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Smaller parties maybe a force to reckon with in UP polls

By Virendra Singh Rawat
October 27, 2021 10:53 IST
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Since smaller parties principally cater to a particular caste or sub-caste, especially among the Dalits, minorities or backward communities, they have an intrinsic potential to wean away a section of voters from the bigger outfits, reports Virendra Singh Rawat.

The rules for the WWE Royal Rumble are simple, and the stakes are high: The match starts with two wrestlers in the ring, with another of (usually) 30 competitors entering every 90 seconds. Everyone tries to toss each other over the top rope and out of the ring. Tossing someone out of the ring over the top rope can be trickier than it sounds, especially when dealing with supersized superstars.

Image used for representational purpose only. Photograph: PTI Photo

But a radically diverse political landscape notwithstanding, the Royal Rumble template is all set to play out in Uttar Pradesh in the 2022 assembly polls. A number of smaller parties are warming up for the UP elections, consequently joining the league of main contenders, namely the Samajwadi Party, the Congress, and the Bahujan Samaj Party, in quest of victory.

 

These smaller outfits of all hues and ideological moorings have already started their groundwork for the big battle ahead, with 403 UP assembly seats on the block.

Some of the more prominent of these parties include Asaduddin Owaisi-led All India Majlis-e-Ittehadul Muslimeen, Shivpal Singh Yadav-helmed Pragatisheel Samajwadi Party (Lohia), Vikassheel Insaan Party formed by Bihar-based Bollywood set designer Mukesh Sahani, Suheldev Bharatiya Samaj Party of Om Prakash Rajbhar, apart from comparatively smaller yet better-known outfits, viz, Rashtriya Lok Dal and Aam Aadmi Party.

However, two smaller parties, namely Apna Dal-Sonelal of Union minister Anupriya Patel and Nishad Party of Sanjay Nishad, have a truck with the ruling Bharatiya Janata Party in UP.

Against the backdrop of the ongoing farm protests, back into public consciousness in the aftermath of the recent Lakhimpur Kheri episode in which at least four farmers were allegedly mowed down by the son of Union Minister of State for Home Ajay Mishra, smaller parties are expected to not only enliven the election theatre, but also queer the pitch for the Opposition.

Since smaller parties principally cater to a particular caste or sub-caste, especially among the Dalits, minorities or backward communities, they have an intrinsic potential to wean away a section of voters from the bigger outfits. This matrix could either harm the prospects of the ruling dispensation or the Opposition parties at the hustings.

Since the BJP will understandably pull no punches to retain power in UP, the saffron party will play to the gallery and try to coax the smaller players to directly or indirectly align with its agenda. This could further blight the poll maths of the Opposition camp.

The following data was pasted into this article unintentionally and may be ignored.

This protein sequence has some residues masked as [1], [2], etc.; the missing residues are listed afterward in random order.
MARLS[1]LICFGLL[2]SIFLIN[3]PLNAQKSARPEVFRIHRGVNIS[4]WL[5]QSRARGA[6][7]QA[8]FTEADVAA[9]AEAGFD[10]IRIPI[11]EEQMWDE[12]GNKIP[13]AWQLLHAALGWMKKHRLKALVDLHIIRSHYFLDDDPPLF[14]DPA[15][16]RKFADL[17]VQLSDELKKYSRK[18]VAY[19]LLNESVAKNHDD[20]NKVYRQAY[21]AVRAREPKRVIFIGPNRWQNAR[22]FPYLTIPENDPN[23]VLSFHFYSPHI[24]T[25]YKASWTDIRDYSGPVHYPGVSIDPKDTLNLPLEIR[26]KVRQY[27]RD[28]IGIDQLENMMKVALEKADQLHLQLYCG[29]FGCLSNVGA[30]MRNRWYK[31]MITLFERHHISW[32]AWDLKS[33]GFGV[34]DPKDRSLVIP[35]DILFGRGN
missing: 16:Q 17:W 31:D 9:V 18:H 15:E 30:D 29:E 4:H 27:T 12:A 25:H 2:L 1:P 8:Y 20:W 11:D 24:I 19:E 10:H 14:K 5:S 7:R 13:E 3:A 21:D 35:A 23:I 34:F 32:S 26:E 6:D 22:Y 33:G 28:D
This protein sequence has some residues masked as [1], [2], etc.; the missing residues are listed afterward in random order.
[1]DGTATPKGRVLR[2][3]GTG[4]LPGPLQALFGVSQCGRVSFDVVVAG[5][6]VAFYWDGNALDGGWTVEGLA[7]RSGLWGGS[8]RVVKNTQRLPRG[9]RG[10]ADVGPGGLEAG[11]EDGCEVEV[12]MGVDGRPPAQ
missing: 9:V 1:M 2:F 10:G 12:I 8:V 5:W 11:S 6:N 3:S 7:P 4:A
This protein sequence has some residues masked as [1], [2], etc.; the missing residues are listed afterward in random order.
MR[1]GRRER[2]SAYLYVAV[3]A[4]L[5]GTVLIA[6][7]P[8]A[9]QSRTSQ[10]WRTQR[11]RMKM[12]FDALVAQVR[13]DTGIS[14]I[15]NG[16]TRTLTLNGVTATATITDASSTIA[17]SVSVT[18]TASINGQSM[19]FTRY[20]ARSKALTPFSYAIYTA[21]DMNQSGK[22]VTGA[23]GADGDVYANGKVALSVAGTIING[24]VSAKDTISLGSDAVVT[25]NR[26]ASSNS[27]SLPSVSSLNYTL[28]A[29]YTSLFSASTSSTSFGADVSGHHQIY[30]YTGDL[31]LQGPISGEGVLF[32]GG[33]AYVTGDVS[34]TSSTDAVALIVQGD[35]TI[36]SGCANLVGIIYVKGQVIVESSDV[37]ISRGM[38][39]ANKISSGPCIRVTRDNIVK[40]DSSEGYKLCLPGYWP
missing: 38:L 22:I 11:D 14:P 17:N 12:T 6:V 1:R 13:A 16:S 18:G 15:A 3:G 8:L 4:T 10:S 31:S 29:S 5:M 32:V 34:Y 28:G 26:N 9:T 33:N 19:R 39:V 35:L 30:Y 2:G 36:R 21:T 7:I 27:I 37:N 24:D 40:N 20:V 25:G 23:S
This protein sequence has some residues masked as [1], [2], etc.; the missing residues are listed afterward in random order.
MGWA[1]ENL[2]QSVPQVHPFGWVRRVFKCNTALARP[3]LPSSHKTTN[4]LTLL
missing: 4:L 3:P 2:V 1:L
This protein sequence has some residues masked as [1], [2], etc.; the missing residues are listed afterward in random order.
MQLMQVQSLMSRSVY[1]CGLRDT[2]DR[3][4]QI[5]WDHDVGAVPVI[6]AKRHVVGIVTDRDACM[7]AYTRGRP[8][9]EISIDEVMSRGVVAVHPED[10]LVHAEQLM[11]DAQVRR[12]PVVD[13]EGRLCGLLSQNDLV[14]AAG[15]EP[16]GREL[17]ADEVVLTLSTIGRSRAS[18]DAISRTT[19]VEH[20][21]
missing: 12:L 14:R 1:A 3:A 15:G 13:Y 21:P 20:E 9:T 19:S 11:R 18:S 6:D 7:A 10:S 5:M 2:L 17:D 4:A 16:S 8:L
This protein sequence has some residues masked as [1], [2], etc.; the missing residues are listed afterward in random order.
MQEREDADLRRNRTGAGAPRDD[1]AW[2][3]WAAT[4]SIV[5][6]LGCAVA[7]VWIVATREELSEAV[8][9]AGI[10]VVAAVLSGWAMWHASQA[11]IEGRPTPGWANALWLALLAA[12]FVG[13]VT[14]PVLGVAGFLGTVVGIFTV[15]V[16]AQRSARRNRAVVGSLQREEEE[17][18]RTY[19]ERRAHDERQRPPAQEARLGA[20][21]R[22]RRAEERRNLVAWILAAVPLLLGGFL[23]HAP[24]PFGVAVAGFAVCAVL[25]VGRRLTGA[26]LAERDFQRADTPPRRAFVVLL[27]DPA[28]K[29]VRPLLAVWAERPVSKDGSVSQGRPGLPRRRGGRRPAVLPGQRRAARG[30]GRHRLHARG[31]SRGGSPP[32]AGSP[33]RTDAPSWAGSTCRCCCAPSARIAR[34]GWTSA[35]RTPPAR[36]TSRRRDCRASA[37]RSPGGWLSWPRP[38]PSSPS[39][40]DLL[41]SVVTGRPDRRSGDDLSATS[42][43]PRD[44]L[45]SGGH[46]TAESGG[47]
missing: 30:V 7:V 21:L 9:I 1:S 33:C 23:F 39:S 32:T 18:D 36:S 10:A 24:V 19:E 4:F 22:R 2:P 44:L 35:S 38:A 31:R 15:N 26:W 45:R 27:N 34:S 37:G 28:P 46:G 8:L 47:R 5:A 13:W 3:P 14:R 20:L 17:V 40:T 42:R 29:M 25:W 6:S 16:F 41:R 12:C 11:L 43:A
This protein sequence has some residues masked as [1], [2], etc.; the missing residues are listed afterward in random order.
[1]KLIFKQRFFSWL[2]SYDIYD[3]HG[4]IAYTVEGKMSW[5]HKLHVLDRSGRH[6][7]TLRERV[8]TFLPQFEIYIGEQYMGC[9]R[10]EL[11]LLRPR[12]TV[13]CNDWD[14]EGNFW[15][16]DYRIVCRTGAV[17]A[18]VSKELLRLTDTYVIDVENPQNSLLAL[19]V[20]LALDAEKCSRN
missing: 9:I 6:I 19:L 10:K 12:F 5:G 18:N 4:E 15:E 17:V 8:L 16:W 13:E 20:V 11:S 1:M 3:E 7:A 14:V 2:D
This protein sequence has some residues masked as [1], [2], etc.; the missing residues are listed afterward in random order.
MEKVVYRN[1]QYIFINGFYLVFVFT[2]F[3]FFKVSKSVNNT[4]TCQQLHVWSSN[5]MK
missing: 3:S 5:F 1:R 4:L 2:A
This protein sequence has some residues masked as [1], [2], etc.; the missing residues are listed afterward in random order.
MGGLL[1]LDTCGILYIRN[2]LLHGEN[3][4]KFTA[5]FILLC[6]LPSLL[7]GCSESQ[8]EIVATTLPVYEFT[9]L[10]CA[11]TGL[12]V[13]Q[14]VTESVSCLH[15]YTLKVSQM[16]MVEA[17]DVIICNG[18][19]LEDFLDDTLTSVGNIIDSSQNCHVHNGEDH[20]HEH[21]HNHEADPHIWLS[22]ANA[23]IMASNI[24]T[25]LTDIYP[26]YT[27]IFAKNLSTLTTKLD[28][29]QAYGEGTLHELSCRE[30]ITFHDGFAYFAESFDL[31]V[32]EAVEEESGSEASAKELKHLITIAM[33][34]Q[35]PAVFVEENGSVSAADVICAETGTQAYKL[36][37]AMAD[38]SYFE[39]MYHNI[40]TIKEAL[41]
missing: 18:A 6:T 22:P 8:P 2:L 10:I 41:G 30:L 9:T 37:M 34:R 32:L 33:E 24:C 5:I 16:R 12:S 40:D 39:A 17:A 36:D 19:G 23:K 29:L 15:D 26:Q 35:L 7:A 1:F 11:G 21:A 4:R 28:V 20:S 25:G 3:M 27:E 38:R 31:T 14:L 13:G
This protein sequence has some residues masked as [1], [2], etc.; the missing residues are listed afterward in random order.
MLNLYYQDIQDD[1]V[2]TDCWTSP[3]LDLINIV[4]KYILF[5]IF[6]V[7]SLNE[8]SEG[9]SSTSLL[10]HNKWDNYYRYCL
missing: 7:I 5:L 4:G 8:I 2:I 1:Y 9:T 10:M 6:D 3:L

For example, the BJP has successfully brought the Nishad Party under its wing, and recently facilitated the entry of Sanjay Nishad into the Vidhan Parishad. He is expected to help the saffron party by acting as a counterweight to the SBSP in Eastern UP districts during the elections.

Interestingly, SBSP was earlier a BJP ally. However, the equation soured after Rajbhar, who was a minister in the Yogi Adityanath Cabinet, was sacked over his sustained diatribe and persistent demand for a larger share in the state government.

Meanwhile, senior UP BJP leader Chandra Mohan said the Adityanath government had dexterously delivered on all fronts and was working tirelessly for the welfare of the people. As such the party did not face any challenge whatsoever from the smaller outfits in the coming elections.

“In a democracy, all parties have a right to contest polls. However, the electorate of UP have time and again reposed faith in the Adityanath government, and the 2022 assembly polls will be no different. The new parties certainly pose a challenge to the Opposition parties, not the BJP,” observed Mohan.

The political pundits also believe that the glut of political outfits will only divide the Opposition votes and puzzle the electorate as polling phases draw closer. Ultimately, this will benefit the ruling party in the state (BJP).

“The propensity of the BJP to gain electorally is directly proportional to the number of political outfits slugging it out. The Opposition will have to forge an alliance if it wishes to defeat the ruling party, but this does not appear to be happening. In fact, the BJP has so far been successful in keeping the Opposition fragmented,” said Suresh Bahadur Singh, a political commentator.

He even claimed the BJP has craftily been giving credence to Congress leader Priyanka Gandhi Vadra in UP to pitch her against the Akhilesh Yadav-led SP since the socialist party has a much stronger cadre base in the state vis-à-vis an insensate Congress in UP.

Meanwhile, senior SP leader and former UP cabinet minister Rajendra Chaudhary claimed the BJP was on its way out in the 2022 assembly elections.

“The people of UP have decisively resolved to dislodge the saffron outfit from power in the next elections and to install the SP government led by Akhilesh Yadav. It does not really matter how many political parties fight the next elections. The SP will lead the tally and form the next government,” claimed Chaudhary.

In all likelihood, the old chestnut of ‘too many cooks spoiling the broth’ will manifest in the UP polls, which will amplify the schism in the Opposition parties lest they band together early to put up a united front against the BJP. Time is of essence here.

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Virendra Singh Rawat in Lucknow
Source: source
 
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